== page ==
In the 100m, Andrews was less than a tenth of a second off the junior national record, running 10.39 seconds at the Bahamas Association of Athletic Associations (BAAA) Star Performers Time Trials in February. A couple weeks later, he had a new personal best time of 48.25 seconds in the 400m at the Dianna-Lynn Thompson Time Trials, and in May, he turned in a personal best time of 20.96 seconds in the 200m at the Oaktree Medical Sonja Knowles Track Classic.
Andrews also experienced relay success this year, running on the 4x100m teams at the World Athletics U20 Championships and the North American, Central American and Caribbean (NACAC) Championships, and the 4x400m relay team at the CARIFTA Games.
Strachan had a fantastic season as well, ending the year as the number two under-20 javelin thrower in the world on World Athletics’ Top Performance List for 2022. He had a massive personal best national record throw of 79.89m (262’ 1”) for the gold medal at the CARIFTA Games in Kingston, and climaxed the year with a heave of 72.95m (239’ 4”) for the bronze medal at the World Athletics U20 Championships on a wet, cold day in Colombia. He threw 76.87m (252’ 2”) in qualifying.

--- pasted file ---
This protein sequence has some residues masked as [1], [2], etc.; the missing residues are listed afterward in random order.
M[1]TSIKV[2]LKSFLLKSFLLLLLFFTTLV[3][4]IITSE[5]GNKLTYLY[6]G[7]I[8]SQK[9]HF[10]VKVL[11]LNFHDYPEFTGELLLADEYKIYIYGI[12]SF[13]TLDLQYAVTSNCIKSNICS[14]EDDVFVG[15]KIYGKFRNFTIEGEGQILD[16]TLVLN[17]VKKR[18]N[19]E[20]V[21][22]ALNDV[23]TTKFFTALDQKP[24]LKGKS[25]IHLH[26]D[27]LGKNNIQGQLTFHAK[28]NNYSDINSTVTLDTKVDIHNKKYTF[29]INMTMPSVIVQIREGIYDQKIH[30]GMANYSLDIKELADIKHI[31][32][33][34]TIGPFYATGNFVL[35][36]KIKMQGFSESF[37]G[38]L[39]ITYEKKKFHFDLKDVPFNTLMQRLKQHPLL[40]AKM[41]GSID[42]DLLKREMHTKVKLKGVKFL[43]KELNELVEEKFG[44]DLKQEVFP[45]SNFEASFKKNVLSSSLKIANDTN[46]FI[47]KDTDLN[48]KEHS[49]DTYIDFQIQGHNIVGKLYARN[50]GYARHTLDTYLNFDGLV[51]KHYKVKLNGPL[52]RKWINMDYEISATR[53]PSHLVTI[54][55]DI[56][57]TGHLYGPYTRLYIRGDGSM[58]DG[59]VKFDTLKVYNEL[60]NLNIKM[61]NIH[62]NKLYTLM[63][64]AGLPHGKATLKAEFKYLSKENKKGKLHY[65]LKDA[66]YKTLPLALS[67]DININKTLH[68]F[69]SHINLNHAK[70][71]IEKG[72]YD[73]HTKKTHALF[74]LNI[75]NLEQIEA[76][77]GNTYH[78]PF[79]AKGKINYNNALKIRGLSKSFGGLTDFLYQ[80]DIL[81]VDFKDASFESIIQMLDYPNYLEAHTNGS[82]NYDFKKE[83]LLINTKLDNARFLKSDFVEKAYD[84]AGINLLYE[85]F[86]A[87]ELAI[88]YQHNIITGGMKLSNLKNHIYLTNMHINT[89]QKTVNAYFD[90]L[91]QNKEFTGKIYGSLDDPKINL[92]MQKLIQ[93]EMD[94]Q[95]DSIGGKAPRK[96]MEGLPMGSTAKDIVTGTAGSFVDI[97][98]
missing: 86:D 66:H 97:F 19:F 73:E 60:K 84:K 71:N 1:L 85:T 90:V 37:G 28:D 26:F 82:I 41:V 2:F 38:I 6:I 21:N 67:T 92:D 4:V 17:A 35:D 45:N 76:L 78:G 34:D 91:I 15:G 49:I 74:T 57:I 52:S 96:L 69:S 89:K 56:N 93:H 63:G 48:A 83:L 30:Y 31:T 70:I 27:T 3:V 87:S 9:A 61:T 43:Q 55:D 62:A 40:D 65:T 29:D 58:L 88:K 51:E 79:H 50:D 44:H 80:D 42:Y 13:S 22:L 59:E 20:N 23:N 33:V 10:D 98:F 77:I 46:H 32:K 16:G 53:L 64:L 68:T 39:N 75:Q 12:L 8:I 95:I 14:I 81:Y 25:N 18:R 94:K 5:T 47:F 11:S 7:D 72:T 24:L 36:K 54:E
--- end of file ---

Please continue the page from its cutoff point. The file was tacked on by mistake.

Also this year, Strachan won the gold medal in the High School Boys Javelin at the Penn Relays in Philadelphia, Pennsylvania, and signed a letter of intent to attend Auburn University where he will begin his collegiate career.
Strachan hosted the first Keyshawn Strachan Javelin Camp in his hometown of Nicholl’s Town, North Andros, at the end of November, helping to discover talent in the islands like how he was discovered four years ago. He just turned 19 one week before Christmas and is already the most prolific javelin thrower in Bahamian history. He has 12 throws over the 70m (229’ 8”) barrier and the best 11 throws in Bahamian history.
The Bahamian strong man is on the verge of cracking the 80m (262’ 5”) barrier, entering a new stratosphere in that event in Bahamian history.
Swimmer Lamar Taylor finished third in voting for The Nassau Guardian’s Junior Male Athlete of the Year honor with 38 points.